Need encouraging stories

    • Anonymous
      July 19, 2007 at 3:01 am

      I wrote back in May about my sister in law, she is still on respirator, and has slight movement of her feet and neck. I know GBS is for get better slowly but we are all discouraged. They are now talking about putting her in long term care with the respirator on. She is only 49. We don’t know what to expect, is she going to be confined to a wheelchair the rest of her life or bed ridden?? There is also the financial worry as 100 days does not seem so long when she is so slowly recovering. Help! Any stories or advice will help. Thanks.:)

    • Anonymous
      July 19, 2007 at 10:04 am

      Good morning Shelly.
      I was very frustrated in the hospital. I was stressed.depressed, scared, One morning after they had finished my IVIG I started falling back to sleep. I felt a touch on my arm. thinking it was my nurse I open my eyes. There was a figure in white standing beside my bed. I asked who are you. The reply was I was sent look at your wall. I did and saw a white circle with a soft glow. The person said we can go through that light now. I hesitated then asked do I have too. He said no. I said I want to stay here for awhile. He smiled touched me and as I watched he slowlet entered the light and over 5 mins it slowley went out. I told my Neurolighist this and she had tears in her eyes. She said I have heard this from a few of my pts. The thing is from that moment I have accepted my GBS been calm and in less than 4 months I was walking.My GBS was mild. One thing I did every morning was to look at myself and find something that had improved. and I did find something and still do.
      My Dr asked me to visit a young lady with GBS. the feeling of love and giveing her encourgment was over powering and humble.
      Your sister inlaw is healing. she will get better. BUT she has to be encouraged for every little improvement she gets. Treat her as normal when you are with her. do not patronize her. When she has visitors tell them to never show sorrow or pity. encourage her. My beliefs are spirtual and I trust in my God. I give myself to him every day to do as he wishes with me. Remember Shelly she is IMPROVEING. The caregiver is a great part of out healing but listen to us. If we say we can or will do something let us. remember we are in the shoes of GBS. We are fighting to get well and to walk again (which we do) and with some it takes longer but we do get there. Be joyous when you are with a GBS pt. do not come in with your face down and act like you want to leave as soon as you can. I didn’t want anyone to be with me because I retired from a hospital and saw this look of doom from visitors. Be happy and remember walk ONE DAY AT A TIME. each day is a stept forward for us.
      Think postive smile be happy and above all turn it over to the God of your choice and let go and let him. You will see changes in yourself and your sister.and above all YOU rest also. share with others do not hold it in. you and your sister are a team both walking to the small white light that every day will slowley get bigger. Remember we have the right to tell a doctor where the door is. Only about 60% of doctors even know what GBS is. and some are just stupid in their statements. do not accept what the dr has said find another if you have too. Find one that is careing. You both are in my prayers every day (Steve)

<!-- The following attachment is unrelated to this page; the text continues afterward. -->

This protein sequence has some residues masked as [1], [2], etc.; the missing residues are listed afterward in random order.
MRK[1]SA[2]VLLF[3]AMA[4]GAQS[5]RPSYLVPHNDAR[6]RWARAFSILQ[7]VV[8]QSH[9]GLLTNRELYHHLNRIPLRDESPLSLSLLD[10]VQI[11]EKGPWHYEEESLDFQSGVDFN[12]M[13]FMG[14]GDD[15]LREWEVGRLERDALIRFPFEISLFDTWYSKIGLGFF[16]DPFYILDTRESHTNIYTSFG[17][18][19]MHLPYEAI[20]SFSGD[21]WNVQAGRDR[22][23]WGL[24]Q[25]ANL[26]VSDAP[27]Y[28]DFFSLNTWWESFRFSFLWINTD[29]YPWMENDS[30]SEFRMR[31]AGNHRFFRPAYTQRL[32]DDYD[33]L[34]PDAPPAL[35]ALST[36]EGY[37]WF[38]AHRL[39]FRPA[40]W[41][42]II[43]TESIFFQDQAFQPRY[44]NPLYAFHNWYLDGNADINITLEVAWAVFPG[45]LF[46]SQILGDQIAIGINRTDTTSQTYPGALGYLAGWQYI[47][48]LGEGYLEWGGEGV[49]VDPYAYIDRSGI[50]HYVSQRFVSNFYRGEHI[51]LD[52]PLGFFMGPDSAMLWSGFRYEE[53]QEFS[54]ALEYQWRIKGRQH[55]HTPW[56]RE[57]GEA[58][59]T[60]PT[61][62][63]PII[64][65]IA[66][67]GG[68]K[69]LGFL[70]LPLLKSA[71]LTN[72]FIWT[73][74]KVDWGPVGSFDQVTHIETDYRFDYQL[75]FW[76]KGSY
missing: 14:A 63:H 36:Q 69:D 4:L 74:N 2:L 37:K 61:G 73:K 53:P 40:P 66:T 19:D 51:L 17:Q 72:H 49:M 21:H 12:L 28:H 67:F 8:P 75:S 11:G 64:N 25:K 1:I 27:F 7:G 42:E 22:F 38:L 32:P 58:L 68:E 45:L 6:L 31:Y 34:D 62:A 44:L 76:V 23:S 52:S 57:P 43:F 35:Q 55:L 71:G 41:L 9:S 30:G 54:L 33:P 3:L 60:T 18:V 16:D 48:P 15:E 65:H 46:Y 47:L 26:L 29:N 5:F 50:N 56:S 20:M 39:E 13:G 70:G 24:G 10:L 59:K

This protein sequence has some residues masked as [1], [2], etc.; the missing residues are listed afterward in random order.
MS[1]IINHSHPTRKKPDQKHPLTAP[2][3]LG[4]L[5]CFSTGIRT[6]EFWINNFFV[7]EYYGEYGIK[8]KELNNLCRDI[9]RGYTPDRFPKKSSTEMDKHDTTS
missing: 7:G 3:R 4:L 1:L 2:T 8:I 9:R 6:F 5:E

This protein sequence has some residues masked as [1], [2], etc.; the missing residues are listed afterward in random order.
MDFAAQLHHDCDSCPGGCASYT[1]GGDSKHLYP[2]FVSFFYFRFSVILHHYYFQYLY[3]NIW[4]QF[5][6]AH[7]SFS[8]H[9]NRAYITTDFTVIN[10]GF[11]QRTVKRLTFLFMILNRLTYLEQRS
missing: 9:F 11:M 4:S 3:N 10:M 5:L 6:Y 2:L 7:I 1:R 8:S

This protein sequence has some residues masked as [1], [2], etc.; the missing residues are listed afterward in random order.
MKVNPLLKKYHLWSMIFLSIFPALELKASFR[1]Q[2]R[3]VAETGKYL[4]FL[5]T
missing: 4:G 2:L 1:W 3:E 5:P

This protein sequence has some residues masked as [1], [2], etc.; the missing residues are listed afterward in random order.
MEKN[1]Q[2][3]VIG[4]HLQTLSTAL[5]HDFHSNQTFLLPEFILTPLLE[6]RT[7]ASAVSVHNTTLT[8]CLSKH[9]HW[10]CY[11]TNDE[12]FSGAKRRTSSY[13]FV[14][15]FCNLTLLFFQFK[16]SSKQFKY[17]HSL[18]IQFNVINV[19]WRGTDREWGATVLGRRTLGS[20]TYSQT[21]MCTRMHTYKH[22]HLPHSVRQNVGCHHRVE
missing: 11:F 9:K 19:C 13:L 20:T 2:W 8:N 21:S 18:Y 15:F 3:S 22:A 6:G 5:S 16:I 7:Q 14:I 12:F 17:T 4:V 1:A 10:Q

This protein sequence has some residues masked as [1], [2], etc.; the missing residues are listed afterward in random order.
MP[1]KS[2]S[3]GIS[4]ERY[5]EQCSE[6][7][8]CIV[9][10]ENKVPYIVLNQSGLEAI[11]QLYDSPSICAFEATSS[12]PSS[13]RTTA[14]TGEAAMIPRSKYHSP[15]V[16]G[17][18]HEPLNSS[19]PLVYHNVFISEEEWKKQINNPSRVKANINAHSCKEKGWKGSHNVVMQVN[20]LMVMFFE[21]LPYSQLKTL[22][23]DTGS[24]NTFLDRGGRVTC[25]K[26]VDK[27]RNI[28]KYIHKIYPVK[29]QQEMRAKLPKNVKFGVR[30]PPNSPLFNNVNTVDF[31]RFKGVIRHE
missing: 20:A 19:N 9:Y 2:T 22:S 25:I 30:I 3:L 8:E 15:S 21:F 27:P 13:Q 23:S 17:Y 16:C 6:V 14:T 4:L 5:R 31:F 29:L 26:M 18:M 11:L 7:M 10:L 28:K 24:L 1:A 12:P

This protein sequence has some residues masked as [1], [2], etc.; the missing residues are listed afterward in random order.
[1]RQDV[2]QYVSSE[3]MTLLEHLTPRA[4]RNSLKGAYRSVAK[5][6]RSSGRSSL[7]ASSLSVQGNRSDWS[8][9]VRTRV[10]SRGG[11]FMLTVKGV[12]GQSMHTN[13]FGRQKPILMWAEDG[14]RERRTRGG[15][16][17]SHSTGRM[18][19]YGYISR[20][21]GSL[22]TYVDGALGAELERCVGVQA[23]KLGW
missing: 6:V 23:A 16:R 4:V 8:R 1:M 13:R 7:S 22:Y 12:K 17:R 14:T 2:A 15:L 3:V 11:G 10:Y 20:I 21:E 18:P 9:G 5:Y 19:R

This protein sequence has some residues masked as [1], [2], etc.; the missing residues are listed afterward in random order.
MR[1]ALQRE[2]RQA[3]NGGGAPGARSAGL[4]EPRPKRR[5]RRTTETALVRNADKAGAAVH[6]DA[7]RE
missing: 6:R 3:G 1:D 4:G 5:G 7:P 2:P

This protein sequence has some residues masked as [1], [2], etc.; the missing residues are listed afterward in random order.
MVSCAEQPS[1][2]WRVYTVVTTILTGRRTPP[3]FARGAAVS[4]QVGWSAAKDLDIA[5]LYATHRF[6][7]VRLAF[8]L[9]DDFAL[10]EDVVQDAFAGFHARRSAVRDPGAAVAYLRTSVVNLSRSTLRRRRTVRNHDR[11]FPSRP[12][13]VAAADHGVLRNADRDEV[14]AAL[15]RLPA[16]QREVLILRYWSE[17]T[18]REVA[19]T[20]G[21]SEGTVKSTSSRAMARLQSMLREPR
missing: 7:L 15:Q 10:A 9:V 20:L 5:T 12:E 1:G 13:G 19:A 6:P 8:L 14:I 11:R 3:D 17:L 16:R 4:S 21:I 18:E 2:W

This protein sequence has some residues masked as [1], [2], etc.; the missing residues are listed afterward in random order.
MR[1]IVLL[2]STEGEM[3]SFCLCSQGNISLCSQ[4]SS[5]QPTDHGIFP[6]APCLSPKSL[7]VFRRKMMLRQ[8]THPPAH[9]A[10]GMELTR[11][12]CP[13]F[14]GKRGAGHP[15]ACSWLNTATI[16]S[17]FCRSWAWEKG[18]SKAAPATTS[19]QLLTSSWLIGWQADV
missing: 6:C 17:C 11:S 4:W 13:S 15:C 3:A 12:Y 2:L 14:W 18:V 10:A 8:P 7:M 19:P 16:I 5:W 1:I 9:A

• Anonymous
      July 19, 2007 at 1:52 pm

      That certainly was inspirational. I remember praying that if I wasn’t going to get better, then take me now. But I did not have anyone staying with me. One of the friends who eventually deserted me would have to leave after an hour or two (and he was only there one or two days a week),because his cat needed to go out and get some sunshine. He didn’t want to disappoint her! I am crawling on the floor and he is worried about his cat’s feelings!
      Shelly, I think many of the posts will give some comfort to your sister-in-law. I read The Law of Attraction by Esther and Jerry Hicks. It talks about attracting good things into your life… comforted me. I felt like I had more control of my life. I never thought I would be able to stand up after crawling for four months on the floor. My counselor would tell me to visualize that I was walking. I couldn’t. I would watch tv and wonder how legs held people up. I was not able to crawl over the side of the bathtub to get in for four months. I would have to back up and boost myself up to get onto the toilet. All of this alone. I feared a fire or if the furnace would fail…what would I do? So your sister-in-law is ahead of the game because she has friends and relatives. What is the phrase that makes you happy when you are sad, and sad when you are happy – THIS TOO SHALL PASS……the mind is powerful and can help her heal faster.

    • Anonymous
      July 19, 2007 at 5:54 pm

      Carolyn you need to read your mail your box is full I sent you a letter. when you sign in look at the top tight you will see messages this is mail for you